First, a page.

Politics • The panel replaces the Office of Ethnic Affairs.
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Gov. Gary Herbert launched the first meeting of the Multicultural Commission at the Capitol on Tuesday, charging them to focus on education, jobs, health and corrections despite expectations it will be operating on a lean budget.
"This is not necessarily easy, but it is important," Herbert said. "What we do with this Multicultural Commission over the next year or two years is going to have ramifications for a generation to come. So let's make sure we do it right."
The 25-member commission replaced the old Office of Ethnic Affairs after Herbert disbanded it amid complaints that its different factions were working in "silos" on narrowly focused agendas while the governor wanted a group that took a broader approach to issues within minority communities.
The meeting Tuesday was largely a meet-and-greet session with a rough sketch of how the commission would break down into smaller groups.
Lt. Gov. Greg Bell, co-chairman of the commission, said he wanted everyone to bring ideas to forward to tackle the problems in Utah's minority communities without fear of being politically incorrect.
"Let's not get our feelings hurt. I think we can do that," Bell said. "I don't understand all the terms which might be inferred to be racial or slights and I don't want to ever offend anyone. But I think political correctness can trip us up if we're just dancing around."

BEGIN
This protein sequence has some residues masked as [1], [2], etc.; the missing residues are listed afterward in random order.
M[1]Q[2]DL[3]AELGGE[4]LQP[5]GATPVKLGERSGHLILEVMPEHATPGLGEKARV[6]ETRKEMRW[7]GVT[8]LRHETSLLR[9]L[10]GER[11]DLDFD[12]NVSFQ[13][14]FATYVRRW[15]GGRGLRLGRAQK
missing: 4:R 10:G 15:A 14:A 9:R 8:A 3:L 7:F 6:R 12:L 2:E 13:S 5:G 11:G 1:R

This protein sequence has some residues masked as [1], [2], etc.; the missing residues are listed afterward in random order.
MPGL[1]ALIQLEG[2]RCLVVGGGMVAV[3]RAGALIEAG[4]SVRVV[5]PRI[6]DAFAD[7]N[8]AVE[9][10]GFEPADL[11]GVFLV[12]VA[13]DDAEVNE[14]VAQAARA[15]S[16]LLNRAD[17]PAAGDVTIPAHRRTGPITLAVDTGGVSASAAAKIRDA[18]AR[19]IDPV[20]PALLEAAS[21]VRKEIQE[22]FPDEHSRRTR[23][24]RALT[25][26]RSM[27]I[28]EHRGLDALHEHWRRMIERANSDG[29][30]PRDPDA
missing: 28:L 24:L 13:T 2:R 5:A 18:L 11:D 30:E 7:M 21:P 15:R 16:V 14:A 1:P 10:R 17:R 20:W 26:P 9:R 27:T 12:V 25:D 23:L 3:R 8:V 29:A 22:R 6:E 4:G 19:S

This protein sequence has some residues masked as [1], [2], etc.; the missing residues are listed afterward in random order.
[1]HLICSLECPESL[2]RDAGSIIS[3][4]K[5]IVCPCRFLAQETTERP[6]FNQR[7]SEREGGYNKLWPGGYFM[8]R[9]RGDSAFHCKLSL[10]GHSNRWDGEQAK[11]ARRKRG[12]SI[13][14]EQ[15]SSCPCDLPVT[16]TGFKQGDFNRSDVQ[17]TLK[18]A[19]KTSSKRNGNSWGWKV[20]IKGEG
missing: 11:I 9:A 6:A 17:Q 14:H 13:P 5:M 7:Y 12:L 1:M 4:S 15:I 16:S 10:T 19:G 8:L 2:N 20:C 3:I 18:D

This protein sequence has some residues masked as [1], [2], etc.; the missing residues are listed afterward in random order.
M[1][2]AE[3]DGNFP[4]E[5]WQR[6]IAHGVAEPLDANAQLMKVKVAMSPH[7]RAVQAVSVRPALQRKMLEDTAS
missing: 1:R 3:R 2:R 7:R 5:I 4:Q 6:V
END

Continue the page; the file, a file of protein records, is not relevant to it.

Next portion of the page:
Claudia Nakano, director of the Multicultural Affairs Office, said one of the biggest issues to success will be funding.
The Legislature earlier this year cut the budget of the Office of Ethnic Affairs by two-thirds to $250,000, which ultimately led to the elimination of the agency. Herbert unveiled the new commission in June.
Nakano said she expects the budget to be tight again going into January.
"This won't be the year to ask for additional funding," she said.
Rep. Rebecca Chavez-Houck, D-Salt Lake City, is on the commission and said she hopes she can convince her fellow lawmakers to look long-term at investments made in helping minority populations in Utah because she believes it will translate into economic growth down the road.
"I don't want us cut off at the knees just as we get the ball rolling," Chavez-Houck said. "We need to look at this as an investment, not a deficit."
The commission will meet again Jan. 17 just weeks before the legislative session starts and Bell asked them to come prepared with ideas on how to improve those areas among the minority population.
He also said there would be a presentation of "baseline demographics" so the commission could understand in detail the population breakdown and issues confronting each one.
According to U.S. Census data, Utah has a white population of 80.4 percent and the largest ethnic group is Hispanic or Latino, which makes up 13 percent of the state's population of 2.7 million.
The commission features representatives from all ethnic groups in Utah.
Bell was adamant, however, that the commission not be a just "a group that comes together to shake hands" but instead delivers measurable results to the Governor's Office. Bell said, for example, he wants to see improvements in education among the minority populations.
"There are barriers to higher education," he said. "We're not getting it done. We're not getting to all our kids and we're certainly not getting to our minority kids."